decision at the Supreme Court.
“Look our clients are not in possession of the mine. The order does not
solve the dispute in any way. It leaves the matter at the hands of the
parties,” he said.

“The findings by her Lordship are therefore factually and legally
unsustainable and liable to be set aside by the highest court of the land
which is the Supreme Court. So we have appealed against the ruling.”

Mpofu however, hit back saying: “It’s their prerogative to appeal, if they
want to do so, I do not see any basis for that appeal because what they did
was unlawful , brazenly unlawful, and one would expect that they take the
ruling with the respect it deserves, it is a solid ruling and they knew what
they did was wrong.”

Mzembi has claimed that his involvement in the mine, which is in his
constituency, was aimed at helping workers who are involved in a labour
dispute with management.

Operations at the mine ground to a halt last month when spouses of the
workers besieged the company offices demanding their husbands’ annual
bonuses and better working conditions.

RioZim officials claimed Mzembi had wadded into the dispute in a bid to take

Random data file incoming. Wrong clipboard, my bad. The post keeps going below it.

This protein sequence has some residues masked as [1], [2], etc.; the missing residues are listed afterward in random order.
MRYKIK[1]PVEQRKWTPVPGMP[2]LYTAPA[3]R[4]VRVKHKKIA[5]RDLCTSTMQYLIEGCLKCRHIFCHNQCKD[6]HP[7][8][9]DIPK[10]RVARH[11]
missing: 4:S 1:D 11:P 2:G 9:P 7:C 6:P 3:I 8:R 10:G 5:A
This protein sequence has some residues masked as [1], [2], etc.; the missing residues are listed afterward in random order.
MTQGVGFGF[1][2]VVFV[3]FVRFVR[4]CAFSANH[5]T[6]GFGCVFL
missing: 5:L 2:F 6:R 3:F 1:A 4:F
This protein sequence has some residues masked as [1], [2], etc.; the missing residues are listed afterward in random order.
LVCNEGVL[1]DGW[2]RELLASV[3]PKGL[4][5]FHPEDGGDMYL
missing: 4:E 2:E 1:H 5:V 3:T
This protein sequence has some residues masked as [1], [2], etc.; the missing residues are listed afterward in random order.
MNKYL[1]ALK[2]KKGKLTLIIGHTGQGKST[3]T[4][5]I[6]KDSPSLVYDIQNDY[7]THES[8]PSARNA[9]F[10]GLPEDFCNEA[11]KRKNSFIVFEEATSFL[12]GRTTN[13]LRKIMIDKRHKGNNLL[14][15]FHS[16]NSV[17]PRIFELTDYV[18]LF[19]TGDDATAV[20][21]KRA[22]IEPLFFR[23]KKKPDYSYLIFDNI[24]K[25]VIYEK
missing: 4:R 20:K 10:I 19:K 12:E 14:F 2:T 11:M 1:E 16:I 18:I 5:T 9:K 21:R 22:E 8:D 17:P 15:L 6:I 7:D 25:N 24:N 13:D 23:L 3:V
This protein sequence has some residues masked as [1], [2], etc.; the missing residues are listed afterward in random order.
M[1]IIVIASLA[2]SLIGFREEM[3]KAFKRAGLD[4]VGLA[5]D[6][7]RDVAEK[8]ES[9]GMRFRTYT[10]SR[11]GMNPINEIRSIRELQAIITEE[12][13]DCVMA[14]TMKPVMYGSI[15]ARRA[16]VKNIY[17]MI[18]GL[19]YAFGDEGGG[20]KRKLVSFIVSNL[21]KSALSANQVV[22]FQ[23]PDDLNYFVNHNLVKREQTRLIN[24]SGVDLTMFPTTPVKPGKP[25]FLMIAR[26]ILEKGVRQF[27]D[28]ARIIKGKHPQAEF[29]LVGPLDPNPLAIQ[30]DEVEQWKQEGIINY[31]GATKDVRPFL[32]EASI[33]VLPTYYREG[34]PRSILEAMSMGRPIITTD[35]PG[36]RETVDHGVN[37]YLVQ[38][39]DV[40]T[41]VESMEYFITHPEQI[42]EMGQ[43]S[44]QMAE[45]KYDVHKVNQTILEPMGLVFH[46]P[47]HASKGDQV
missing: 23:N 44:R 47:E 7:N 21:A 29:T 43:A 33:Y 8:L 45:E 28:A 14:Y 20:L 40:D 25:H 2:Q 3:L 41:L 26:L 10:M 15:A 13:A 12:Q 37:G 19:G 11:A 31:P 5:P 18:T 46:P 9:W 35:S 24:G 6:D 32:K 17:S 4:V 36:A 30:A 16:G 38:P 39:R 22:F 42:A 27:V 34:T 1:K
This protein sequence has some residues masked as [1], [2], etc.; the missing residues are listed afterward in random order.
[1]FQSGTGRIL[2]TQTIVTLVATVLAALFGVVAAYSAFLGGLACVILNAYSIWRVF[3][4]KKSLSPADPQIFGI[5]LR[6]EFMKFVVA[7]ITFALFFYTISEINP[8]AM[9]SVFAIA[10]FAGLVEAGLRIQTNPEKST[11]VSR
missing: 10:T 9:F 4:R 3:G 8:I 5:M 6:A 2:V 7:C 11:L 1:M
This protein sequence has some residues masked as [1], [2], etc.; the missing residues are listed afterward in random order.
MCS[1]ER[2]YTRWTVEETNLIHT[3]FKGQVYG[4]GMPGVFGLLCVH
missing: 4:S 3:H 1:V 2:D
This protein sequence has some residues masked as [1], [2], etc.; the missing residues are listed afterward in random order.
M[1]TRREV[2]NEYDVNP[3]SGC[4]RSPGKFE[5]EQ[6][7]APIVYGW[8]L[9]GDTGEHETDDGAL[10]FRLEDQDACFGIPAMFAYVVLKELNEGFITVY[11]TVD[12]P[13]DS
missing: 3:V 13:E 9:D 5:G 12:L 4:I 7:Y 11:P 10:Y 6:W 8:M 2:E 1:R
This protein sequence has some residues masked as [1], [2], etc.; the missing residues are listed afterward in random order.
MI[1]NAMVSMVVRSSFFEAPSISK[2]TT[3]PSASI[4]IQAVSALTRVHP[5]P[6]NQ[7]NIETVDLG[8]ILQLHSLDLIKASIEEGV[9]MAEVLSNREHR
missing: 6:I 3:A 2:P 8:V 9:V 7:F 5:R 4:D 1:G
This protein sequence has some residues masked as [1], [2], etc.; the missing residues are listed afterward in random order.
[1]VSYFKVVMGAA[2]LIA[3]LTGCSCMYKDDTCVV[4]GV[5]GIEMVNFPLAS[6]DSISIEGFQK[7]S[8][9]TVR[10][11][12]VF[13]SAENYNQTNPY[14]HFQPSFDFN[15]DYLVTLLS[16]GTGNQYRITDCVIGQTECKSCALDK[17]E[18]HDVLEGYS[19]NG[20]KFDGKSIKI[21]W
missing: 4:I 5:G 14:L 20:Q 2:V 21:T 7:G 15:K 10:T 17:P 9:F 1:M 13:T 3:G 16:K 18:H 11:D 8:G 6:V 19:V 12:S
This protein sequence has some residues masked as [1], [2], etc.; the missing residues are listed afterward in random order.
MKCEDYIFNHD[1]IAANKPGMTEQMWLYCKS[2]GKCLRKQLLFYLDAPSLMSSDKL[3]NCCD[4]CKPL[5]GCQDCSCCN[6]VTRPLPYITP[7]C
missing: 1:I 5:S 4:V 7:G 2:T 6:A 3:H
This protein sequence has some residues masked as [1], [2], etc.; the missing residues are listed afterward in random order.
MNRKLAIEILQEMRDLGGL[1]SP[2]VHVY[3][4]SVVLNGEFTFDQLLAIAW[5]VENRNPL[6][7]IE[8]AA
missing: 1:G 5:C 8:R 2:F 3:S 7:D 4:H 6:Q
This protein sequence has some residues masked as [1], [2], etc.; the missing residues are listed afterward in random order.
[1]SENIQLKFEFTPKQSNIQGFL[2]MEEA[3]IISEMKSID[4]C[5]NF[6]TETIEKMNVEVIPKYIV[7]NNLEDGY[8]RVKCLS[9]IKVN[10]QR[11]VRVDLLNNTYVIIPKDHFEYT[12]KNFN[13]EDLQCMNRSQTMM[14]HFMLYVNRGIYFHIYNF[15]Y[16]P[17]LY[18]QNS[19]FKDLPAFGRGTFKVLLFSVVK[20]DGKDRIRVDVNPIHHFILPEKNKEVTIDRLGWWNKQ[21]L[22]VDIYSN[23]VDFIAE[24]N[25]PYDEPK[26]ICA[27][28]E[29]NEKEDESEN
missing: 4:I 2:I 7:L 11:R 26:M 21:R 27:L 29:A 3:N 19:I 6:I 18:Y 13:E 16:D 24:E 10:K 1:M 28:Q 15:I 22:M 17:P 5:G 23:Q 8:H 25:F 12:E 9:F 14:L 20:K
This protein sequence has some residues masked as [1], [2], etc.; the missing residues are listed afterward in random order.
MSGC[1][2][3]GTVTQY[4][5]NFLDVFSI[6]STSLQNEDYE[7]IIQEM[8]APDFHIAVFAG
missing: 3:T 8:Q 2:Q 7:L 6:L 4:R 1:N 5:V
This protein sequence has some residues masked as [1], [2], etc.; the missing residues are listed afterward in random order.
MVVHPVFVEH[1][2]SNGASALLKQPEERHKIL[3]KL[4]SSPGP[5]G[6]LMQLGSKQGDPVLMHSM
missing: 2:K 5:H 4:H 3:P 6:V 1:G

over the company and had already appointed Dzingai as the new general

The minister however denied the allegations and sensationally claimed the
company had offered him a US$100,000 bribe in a bid to buy his silence over
the labour dispute.

"That's political slander. I'm surprised by their statement, which seeks to
politicise what is a dispute between them and their workers,” Mzembi said.

"I have no interest in the mine's shareholders except to say they must
comply with the laws of this country. I have never taken an ounce of gold
from Renco, nor do I intend to, but my people are crying for justice.

“They tried to buy me out of this case, with a US$100 000 brown envelope
which I turned down, preferring to advance community and worker issues which